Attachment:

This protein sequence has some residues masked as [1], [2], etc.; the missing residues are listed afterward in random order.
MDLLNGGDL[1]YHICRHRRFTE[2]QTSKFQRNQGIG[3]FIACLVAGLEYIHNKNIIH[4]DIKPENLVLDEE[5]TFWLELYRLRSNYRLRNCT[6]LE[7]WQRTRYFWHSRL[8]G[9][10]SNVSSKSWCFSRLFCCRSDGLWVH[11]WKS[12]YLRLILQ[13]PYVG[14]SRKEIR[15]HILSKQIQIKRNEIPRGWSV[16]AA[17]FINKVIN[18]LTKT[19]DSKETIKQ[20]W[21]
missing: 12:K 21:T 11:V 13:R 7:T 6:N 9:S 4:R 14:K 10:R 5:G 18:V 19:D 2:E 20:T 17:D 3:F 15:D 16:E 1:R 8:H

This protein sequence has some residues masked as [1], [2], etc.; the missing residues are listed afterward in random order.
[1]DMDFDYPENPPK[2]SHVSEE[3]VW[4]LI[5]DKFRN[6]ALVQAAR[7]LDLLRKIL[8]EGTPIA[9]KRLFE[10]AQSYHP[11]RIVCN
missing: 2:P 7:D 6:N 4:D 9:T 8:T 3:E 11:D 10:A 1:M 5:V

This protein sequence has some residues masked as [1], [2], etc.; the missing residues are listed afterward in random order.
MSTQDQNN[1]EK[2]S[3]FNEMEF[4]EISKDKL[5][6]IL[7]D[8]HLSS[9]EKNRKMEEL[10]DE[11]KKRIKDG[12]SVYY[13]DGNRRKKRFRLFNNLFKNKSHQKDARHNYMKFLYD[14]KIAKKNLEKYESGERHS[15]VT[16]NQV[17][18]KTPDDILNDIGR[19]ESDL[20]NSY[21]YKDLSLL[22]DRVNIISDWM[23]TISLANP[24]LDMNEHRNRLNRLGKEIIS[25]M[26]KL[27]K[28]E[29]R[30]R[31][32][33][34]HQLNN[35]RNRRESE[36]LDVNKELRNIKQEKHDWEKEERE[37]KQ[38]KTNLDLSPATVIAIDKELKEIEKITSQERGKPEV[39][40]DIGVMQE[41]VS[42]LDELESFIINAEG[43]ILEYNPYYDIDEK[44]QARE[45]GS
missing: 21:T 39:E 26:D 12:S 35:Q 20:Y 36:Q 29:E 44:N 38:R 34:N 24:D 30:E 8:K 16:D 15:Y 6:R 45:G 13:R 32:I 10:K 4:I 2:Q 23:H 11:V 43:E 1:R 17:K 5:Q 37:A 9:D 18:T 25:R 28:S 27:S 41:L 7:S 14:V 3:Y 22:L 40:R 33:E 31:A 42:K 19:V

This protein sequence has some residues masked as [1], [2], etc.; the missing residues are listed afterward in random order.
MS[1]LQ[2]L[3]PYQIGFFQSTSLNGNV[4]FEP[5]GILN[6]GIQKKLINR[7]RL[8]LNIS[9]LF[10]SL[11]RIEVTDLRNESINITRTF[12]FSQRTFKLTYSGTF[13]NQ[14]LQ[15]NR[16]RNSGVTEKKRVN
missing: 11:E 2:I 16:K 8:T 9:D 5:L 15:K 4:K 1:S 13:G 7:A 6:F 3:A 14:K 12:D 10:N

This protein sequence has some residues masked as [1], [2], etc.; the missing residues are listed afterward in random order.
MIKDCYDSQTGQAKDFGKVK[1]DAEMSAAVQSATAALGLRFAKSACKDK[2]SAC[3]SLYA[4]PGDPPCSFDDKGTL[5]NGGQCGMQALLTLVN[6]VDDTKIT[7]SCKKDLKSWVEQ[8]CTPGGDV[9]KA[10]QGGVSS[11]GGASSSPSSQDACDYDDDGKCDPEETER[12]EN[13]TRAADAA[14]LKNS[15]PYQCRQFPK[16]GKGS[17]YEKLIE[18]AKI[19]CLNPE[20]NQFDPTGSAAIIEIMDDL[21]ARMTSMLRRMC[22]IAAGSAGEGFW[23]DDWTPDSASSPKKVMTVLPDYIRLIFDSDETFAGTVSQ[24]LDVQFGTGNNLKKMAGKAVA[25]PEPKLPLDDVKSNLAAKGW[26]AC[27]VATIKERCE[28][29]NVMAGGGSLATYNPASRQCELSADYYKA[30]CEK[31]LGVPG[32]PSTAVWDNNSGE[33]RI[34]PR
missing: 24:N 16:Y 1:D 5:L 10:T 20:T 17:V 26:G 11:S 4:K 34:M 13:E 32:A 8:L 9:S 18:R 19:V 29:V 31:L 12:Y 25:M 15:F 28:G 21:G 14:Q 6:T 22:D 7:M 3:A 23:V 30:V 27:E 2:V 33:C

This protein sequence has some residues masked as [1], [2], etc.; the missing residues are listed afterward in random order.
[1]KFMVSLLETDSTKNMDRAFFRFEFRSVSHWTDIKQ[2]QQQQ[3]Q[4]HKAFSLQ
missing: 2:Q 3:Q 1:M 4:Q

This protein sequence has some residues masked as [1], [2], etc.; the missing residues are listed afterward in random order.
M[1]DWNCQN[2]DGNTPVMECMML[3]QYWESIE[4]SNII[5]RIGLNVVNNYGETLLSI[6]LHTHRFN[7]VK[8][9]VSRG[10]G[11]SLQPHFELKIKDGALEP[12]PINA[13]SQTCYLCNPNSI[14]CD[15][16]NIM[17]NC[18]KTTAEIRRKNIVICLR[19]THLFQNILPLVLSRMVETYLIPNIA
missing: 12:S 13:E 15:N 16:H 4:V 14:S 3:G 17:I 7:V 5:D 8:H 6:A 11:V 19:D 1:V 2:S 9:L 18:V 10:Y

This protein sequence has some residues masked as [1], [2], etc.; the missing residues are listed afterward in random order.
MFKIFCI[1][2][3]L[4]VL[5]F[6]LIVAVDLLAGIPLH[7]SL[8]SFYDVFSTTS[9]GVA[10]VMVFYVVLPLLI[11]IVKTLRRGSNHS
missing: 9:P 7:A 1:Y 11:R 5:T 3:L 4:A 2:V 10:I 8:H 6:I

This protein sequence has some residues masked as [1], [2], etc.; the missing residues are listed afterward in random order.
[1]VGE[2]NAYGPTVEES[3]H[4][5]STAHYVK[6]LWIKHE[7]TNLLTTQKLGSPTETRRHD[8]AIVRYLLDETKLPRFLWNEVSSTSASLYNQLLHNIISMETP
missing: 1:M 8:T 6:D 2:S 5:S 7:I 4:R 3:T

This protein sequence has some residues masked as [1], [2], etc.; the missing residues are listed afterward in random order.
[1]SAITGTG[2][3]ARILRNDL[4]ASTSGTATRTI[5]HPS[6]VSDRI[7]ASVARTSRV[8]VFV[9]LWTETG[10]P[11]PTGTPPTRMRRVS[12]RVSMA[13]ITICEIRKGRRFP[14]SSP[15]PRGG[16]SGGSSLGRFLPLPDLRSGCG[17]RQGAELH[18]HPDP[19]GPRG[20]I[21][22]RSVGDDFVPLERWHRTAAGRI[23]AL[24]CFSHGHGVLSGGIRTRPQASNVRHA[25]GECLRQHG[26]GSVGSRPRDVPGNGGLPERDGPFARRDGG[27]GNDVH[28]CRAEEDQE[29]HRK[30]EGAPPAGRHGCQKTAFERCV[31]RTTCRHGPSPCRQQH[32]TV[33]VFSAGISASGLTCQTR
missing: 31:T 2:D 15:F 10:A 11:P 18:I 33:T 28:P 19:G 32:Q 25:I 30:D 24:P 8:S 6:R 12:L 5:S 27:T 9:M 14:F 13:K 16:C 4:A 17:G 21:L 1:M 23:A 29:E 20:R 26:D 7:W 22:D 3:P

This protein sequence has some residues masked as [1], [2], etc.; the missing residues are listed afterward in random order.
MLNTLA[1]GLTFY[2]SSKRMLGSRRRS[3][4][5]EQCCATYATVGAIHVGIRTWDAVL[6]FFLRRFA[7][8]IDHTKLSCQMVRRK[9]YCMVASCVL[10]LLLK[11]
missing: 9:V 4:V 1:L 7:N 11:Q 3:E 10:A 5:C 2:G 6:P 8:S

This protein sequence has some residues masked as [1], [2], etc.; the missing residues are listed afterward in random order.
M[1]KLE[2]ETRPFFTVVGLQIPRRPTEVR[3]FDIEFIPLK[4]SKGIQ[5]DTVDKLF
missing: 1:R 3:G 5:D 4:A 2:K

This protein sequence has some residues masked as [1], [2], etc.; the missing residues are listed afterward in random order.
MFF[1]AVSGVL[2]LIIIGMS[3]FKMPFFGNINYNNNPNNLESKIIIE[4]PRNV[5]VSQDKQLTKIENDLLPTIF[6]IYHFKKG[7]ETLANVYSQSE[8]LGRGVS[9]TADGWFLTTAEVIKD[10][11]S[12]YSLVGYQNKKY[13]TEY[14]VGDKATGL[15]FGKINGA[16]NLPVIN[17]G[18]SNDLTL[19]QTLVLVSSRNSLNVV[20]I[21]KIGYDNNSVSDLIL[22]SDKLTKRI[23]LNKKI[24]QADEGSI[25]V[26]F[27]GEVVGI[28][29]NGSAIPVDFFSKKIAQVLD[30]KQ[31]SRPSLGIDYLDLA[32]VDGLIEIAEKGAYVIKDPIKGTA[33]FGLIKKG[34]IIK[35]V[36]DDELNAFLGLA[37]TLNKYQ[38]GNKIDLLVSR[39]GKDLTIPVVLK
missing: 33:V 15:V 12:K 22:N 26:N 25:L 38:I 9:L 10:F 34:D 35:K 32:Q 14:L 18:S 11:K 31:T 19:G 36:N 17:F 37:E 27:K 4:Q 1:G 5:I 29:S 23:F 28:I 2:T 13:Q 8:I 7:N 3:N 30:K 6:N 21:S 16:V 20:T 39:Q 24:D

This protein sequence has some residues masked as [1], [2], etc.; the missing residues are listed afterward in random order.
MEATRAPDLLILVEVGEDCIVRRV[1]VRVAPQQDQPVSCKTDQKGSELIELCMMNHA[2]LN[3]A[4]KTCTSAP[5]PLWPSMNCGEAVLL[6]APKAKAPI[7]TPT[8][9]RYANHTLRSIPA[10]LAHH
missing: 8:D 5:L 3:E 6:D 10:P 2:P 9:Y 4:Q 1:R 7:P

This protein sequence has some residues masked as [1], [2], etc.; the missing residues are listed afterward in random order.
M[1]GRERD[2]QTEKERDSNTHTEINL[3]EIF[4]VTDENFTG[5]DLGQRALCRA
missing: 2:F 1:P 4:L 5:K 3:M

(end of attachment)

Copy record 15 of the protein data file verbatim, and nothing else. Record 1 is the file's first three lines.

This protein sequence has some residues masked as [1], [2], etc.; the missing residues are listed afterward in random order.
M[1]GRERD[2]QTEKERDSNTHTEINL[3]EIF[4]VTDENFTG[5]DLGQRALCRA
missing: 2:F 1:P 4:L 5:K 3:M